Fitch Warns of Possible US Credit Rating Downgrade Despite Debt Ceiling Deal
Fitch Ratings, one of the major global credit ratings companies, has indicated that it might downgrade the US credit rating. Despite the recent debt ceiling deal reached by the U.S. House and Senate.
The United States currently holds an AAA credit from Fitch, signifying the lowest expectation of default risk for creditors.
However, a potential credit rating downgrade would result in higher borrowing costs for the country. And divert funds from other important priorities.
In May, Fitch placed the US credit rating on a “rating watch negative.” While the debt ceiling deal viewed as a positive development.
Fitch expressed concerns about the growing political polarization in Washington. Company plans to make a final decision regarding the rating by the end of September.
Fitch Ratings Concerns Over US Credit Rating
Fitch stated that repeated political standoffs surrounding the debt limit and last-minute suspensions before the x-date, when the government may face difficulty in meeting its financial obligations, diminish confidence in governance concerning fiscal and debt matters. Fitch’s recent announcement emphasizes the impact of these political dynamics on the credit rating.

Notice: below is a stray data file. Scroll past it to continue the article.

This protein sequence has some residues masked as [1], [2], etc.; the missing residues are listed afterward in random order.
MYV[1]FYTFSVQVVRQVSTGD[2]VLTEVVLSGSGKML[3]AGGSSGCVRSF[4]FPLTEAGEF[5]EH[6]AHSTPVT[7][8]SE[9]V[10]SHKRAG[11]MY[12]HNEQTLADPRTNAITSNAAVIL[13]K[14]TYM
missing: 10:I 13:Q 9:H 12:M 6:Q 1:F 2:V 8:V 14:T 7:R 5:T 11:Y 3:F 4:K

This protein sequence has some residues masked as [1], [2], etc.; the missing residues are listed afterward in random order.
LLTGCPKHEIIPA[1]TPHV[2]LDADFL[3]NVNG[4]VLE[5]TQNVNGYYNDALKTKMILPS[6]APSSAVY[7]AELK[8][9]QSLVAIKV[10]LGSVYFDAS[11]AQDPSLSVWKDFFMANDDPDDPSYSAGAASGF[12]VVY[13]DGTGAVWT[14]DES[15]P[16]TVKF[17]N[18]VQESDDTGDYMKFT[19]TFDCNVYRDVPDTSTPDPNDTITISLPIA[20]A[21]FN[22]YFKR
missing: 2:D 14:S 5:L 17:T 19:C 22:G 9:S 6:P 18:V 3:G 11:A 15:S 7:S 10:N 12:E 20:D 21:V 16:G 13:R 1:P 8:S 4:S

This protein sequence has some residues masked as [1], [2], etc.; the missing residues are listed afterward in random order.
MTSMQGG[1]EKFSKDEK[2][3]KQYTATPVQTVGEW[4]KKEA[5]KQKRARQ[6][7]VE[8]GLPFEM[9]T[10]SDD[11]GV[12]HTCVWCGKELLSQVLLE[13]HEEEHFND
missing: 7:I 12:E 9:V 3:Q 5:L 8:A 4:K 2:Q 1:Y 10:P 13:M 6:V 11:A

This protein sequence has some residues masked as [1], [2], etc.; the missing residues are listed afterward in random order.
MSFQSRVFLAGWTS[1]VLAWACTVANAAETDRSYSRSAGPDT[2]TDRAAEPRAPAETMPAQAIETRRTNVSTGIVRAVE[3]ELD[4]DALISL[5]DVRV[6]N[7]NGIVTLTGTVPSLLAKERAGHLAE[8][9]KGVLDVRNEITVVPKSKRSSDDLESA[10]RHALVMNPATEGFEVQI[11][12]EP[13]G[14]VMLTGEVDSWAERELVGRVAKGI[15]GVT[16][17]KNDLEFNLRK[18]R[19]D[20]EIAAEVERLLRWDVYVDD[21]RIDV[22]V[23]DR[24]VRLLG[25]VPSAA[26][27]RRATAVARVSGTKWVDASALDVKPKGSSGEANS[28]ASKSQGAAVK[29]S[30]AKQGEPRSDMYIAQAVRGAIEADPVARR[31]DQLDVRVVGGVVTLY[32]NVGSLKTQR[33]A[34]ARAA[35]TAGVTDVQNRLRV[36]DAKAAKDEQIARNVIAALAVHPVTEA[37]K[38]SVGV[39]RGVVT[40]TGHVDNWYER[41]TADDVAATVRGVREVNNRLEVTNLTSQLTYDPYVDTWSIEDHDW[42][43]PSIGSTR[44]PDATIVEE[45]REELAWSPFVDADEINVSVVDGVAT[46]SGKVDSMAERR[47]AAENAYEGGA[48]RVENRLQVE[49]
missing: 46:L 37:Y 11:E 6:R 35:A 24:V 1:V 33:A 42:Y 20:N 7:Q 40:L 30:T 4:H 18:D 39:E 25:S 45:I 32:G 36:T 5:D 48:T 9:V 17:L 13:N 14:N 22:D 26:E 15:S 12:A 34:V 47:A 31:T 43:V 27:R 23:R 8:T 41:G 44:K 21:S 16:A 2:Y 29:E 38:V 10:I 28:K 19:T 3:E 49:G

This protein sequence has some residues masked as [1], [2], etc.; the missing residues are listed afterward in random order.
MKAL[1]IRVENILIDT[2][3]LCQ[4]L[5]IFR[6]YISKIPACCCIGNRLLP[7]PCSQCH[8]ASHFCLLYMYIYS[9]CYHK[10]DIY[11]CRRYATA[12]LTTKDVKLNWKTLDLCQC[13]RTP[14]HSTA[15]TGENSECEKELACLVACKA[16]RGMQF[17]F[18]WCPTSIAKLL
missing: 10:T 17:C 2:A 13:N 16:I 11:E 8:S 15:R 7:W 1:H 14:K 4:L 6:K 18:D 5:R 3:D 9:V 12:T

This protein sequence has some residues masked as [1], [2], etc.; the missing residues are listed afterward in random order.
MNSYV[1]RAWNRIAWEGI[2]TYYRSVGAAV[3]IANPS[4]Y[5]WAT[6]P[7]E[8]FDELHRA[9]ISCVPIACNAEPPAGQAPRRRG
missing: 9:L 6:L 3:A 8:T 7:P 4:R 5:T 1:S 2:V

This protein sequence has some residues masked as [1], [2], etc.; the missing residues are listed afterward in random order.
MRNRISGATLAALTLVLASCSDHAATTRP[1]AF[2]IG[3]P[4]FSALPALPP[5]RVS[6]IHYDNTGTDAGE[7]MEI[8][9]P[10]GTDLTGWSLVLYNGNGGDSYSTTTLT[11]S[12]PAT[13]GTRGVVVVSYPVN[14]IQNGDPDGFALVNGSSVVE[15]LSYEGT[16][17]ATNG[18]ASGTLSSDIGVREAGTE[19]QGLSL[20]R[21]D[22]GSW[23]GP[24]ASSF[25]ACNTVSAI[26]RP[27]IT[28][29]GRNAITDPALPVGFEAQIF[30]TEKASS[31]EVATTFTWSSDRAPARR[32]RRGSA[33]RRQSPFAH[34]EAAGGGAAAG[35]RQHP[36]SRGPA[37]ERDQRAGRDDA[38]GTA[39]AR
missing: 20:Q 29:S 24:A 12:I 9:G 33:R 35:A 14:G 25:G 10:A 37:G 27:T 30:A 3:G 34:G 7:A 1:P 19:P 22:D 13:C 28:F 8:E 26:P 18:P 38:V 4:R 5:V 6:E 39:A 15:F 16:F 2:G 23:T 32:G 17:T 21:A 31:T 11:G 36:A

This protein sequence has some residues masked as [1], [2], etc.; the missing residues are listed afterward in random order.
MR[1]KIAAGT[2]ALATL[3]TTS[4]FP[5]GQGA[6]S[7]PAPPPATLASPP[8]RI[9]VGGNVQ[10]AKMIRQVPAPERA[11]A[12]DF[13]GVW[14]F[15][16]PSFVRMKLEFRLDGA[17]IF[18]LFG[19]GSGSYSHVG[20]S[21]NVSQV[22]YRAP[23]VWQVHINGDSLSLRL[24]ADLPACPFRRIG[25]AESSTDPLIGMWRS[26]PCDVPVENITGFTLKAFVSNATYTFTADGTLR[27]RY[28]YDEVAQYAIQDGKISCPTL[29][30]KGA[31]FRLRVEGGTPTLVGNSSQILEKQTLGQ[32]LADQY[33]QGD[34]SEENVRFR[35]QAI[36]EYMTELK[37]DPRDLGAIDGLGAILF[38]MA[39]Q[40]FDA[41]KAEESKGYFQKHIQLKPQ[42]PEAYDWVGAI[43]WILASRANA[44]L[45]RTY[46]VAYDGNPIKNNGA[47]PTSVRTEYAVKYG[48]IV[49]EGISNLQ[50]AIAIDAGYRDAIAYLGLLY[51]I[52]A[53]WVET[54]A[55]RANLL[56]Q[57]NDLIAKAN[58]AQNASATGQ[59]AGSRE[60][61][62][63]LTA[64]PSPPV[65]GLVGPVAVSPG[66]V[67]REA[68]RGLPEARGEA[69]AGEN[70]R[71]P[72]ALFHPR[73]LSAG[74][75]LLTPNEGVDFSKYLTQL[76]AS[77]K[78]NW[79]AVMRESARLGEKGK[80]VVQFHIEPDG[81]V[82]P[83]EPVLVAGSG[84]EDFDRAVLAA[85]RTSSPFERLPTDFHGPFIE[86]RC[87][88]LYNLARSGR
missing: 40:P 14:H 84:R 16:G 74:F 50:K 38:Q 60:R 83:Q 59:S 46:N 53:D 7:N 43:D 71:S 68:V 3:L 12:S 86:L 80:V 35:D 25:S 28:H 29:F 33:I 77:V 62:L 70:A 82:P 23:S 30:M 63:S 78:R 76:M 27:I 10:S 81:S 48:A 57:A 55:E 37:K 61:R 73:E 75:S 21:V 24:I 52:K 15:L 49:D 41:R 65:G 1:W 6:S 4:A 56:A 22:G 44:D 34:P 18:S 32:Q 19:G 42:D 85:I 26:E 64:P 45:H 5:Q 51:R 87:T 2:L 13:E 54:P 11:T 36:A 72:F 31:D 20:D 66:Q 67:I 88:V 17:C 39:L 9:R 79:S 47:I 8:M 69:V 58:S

Fitch acknowledges that the US credit rating is supported by several exceptional strengths, including the size of its economy and high GDP per capita.
However, the company warns that these strengths could be undermined by governance shortcomings.
Fitch points to a steady deterioration in governance over the past 15 years, citing increased partisanship, the contentious 2020 election, and the failure to address fiscal challenges associated with mandatory spending.
In summary, Fitch raises concerns about the potential downgrade of US credit rating, despite the recent debt ceiling agreement.
The company highlights the impact of political standoffs and a deterioration in governance on the country’s creditworthiness.
While the U.S. possesses notable strengths, Fitch emphasizes the need for effective fiscal and debt governance to maintain its current rating.
The final decision regarding the rating is expected by the end of September and could have significant implications for borrowing costs and the allocation of funds towards various priorities.